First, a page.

Washington — Events in the Persian Gulf once again may be shaping the course of the American political campaign. One White House source said Sept. 24 that Mr. Carter might "be forced to wage his campaign from the Rose Garden," as he did when the Iranian hostage crisis kept him at home during the primaries.
"Right now," this sourse said, "the President still has a heavy schedule of travel coming up. Should the [Iran- Iraq] crisis continue to call for him to stay on the job here in Washington, you can be sure he will do so."
A presidential political adviser had this to say Sept. 24:
"The President isn't talking to his political advisers about this crisis. And he won't.
"He thinks what is happening in Iraq and Iran is truly important in terms of the free world. And he will be making his decisions on how best to deal with the crisis -- not with the domestic politics that could relate to the crisis."
Yet critics of the President in the camps of Republican candidate Ronald Reagan and independent John Anderson are charging that Carter already is playing politics with the crisis -- particularly by charging that Mr. Reagan's past comments show the GOP nominee might lead the nation into war if elected.
Reagan called the charge "unforgivable." And Reagan aide James Baker, talking to reporters over breakfast Sept. 24, added: "Carter's mean and nasty campaign won't be furthered by what he said about the issue being on the side of war or peace. Carter is now the issue. And we have the momentum."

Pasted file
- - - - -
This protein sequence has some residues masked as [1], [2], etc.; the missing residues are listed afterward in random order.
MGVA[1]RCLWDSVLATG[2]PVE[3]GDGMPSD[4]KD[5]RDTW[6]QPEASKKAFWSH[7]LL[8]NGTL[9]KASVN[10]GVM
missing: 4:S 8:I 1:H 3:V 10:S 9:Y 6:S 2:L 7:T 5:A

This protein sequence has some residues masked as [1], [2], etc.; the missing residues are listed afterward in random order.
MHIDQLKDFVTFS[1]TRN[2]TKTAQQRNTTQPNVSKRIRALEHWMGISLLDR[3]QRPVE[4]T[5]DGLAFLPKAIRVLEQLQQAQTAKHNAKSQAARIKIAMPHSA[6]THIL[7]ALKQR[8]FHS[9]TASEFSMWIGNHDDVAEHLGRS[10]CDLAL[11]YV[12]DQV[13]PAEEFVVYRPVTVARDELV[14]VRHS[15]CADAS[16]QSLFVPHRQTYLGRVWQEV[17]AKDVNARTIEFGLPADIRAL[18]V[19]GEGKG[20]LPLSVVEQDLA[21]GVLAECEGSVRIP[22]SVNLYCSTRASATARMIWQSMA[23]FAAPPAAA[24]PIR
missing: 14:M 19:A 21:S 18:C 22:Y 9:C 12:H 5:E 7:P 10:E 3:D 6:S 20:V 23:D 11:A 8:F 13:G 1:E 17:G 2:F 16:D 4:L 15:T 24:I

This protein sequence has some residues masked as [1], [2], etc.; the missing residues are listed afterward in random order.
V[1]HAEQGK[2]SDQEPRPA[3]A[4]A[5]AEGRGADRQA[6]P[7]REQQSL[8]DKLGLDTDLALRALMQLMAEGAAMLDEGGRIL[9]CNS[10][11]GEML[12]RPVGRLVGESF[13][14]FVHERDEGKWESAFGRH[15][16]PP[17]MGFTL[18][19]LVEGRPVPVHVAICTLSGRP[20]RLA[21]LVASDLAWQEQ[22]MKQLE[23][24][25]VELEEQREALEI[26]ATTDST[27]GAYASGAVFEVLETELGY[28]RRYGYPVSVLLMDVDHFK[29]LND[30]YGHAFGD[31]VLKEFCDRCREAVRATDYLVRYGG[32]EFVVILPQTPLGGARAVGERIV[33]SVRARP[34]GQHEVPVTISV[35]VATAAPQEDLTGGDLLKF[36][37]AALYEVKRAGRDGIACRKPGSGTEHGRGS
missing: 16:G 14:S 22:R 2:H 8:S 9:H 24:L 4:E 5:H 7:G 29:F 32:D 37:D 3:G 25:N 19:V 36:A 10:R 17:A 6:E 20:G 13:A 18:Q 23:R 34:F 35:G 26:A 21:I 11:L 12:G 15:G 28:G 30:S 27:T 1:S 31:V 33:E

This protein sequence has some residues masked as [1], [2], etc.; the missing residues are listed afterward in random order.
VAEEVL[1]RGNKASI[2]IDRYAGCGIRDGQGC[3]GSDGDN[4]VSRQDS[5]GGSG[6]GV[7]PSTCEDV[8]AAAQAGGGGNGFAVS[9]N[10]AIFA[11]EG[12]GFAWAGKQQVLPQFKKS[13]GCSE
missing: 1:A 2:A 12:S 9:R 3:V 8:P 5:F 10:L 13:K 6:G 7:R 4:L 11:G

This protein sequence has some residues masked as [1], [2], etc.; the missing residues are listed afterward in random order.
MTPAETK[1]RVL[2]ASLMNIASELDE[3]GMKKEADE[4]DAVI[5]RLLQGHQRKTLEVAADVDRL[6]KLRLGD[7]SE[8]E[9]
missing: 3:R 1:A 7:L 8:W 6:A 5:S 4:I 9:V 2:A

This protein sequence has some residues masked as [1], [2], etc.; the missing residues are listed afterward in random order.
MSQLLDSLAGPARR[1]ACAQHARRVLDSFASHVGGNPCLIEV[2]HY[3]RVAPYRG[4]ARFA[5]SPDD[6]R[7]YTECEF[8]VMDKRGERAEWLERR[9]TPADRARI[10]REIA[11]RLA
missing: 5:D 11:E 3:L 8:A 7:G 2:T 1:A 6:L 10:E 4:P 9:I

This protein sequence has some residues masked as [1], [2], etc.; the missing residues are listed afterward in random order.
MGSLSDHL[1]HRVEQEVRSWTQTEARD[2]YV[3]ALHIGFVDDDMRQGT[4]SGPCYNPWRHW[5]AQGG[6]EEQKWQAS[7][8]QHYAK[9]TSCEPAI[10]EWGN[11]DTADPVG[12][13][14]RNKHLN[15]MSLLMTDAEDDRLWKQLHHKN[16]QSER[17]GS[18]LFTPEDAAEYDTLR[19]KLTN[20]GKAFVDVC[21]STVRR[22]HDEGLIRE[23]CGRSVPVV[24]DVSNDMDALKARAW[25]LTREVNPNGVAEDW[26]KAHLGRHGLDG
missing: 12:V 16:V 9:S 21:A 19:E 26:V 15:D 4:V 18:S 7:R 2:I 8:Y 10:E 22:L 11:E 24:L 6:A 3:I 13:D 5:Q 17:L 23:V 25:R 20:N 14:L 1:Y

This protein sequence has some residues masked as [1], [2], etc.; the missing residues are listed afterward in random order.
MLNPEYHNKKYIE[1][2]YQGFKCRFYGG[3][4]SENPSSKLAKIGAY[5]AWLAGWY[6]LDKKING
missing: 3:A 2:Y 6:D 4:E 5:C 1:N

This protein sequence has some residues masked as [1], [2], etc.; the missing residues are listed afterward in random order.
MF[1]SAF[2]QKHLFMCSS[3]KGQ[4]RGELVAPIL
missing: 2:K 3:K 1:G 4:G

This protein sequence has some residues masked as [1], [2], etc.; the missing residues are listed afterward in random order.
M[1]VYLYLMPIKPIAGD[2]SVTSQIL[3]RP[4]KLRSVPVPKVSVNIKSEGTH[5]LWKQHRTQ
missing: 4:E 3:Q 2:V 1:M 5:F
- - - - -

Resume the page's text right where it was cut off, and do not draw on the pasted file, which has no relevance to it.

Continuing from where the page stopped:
The crisis is having this impact on the presidential campaign:
* It is further softening the Reagan forces toward agreeing to a one-on-one debate with Carter. Mr. Baker said Sept. 24 that "our position now is to look at the numbers in a week or two" and that then such a debate (excluding Anderson) might be agreed to.
In essence, Baker was saying that if Reagan moves down in the polls and Carter moves up, a Reagan-Carter collision on TV might come about. Baker said he did not think the figures would show such a Reagan slide, but he obviously was not closing the door on a one-on-one debate.
* The President stands to gain considerable public support if he is seen as acting "presidential" during the crisis.
If the President does gain such a lift in public opinion, he might choose to avoid any debates whatsoever on the grounds that he must give full time to problems abroad, as he did during the primary battles with Sen. Edward M. Kennedy.
At least initially, the sobering Iran-Iraq conflict will shore up the President's campaign, political observers are saying. The crisis "definitely helps Carter," one veteran president-watcher concludes.
During the primary period, the polls showed that voters liked the President's cool and restrained image. Now it seems possible that the voters willlike a president who is talking calmly and sounding detached as he calls for other nations, along with the US, to remain neutral.
At the same time, anxiety is growing in the Reagan camp that Carter has found his campaign "surprise," which some of Reagan's top people have been predicting. The Reagan forces are not charging that the current crisis is in any way contrived by the President. But they are definitely worried that he may have found an issue that could edge him ahead in what now is a neck-and-neck race.